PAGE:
After my visa problems last year, when it came to applying for my residency permit in March, I wanted to be very careful to correctly identify all the hoops and then work out how to properly jump through them all.
For anyone who knows Turkey, it wont be surprising to hear that this was easier said than done. The very process of working out the process was complicated. Unfortunately, the official website – currently http://yabancilar.iem.gov.tr/ikamet.html – is a real gem. There’s nothing on it in a language other than Turkish, and it’s clunky, outdated and unclear, even in Turkish. Possibly further complicating matters – or possibly a reason for the complication? – is that official responsibility for residency permits recently shifted to a newly created department, the General Directorate of Migration Management, or Goc Idaresi Genel Mudurlugu (http://www.goc.gov.tr/main/).
As the proud new owner of a 12-month residency permit, I wanted to share my experience with others in the hope that it might help. Since finalising my application, I came across this bang up to date guide from the wonderful folk over at Yabangee. Published in early June 2014, it gives the very latest info (with the important caveat that nothing is ever really set in stone, and things are very definitely still fluid). I can say from experience that the advice offered is pretty accurate. My own experience differed in a few small ways, so I’m sharing my own step-by-step guide in the hope that it might explain some of the variation in process.
Step 1: make an appointment online (http://yabancilar.iem.gov.tr/E-Randevu%20Al.html – click on ‘Randevu Al’ where the gloriously flashing blue arrow is. The website is a treat). When I went to make my appointment in early March, I was horrified to see that the first available appointment wasn’t until mid-May, leaving me just a couple of days’ grace before my 90-day tourist visa expired. Luckily, when we went in to Uskudar Emniyet Mudurlugu, they told me that from the date you make your appointment (this is classed as the date you start your application), your tourist visa is frozen – so even if it expires while you’re waiting, you’re not illegal (this means you could technically make an appointment on the last day of your tourist visa and still be fine, but I wouldn’t recommend it).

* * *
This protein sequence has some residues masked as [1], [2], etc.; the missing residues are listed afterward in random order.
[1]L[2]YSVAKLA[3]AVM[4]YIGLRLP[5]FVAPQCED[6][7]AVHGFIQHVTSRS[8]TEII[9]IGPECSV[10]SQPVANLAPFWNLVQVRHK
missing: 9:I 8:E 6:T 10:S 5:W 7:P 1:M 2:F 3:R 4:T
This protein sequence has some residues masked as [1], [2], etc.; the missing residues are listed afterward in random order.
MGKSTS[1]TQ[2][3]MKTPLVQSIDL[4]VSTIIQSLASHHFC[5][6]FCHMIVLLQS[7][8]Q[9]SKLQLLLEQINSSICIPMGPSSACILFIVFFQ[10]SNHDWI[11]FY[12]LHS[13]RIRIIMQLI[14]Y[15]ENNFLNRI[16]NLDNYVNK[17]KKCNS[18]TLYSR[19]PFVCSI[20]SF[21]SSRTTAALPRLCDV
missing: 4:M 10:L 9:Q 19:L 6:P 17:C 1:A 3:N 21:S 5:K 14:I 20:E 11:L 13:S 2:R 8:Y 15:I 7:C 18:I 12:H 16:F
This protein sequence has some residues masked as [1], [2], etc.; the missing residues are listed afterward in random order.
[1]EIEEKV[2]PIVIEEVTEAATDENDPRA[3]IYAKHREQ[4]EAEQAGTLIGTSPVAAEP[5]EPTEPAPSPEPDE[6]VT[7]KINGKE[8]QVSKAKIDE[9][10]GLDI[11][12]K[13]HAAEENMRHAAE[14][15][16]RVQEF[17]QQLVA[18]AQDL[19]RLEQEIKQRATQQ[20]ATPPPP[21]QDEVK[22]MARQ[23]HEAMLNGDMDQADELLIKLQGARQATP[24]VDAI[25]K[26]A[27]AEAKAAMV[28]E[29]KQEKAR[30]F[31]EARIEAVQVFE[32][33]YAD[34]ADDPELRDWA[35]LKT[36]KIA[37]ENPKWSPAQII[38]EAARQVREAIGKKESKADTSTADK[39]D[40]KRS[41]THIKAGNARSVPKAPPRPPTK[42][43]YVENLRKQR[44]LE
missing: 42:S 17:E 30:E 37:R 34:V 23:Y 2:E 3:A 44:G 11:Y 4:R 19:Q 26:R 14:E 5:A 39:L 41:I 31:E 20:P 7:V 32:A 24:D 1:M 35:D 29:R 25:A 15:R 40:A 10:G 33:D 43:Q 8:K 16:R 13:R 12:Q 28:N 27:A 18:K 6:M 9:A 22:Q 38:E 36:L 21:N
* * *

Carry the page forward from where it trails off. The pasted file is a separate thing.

– Note 1: One way in which my experience differs from Yabangee’s recommendations is that I had no problems applying at my local Emniyet Mudurlugu in Uskudar.
– Note 2: I found choosing the type of residency permit I wanted pretty confusing. I made my appointment to apply for the wrong category, which gave me some sleepless nights but turned out not to be a problem when I went to my appointment. They just changed it to the right category – a short stay tourist visa (kısa dönem ikamet, turizm amaçı)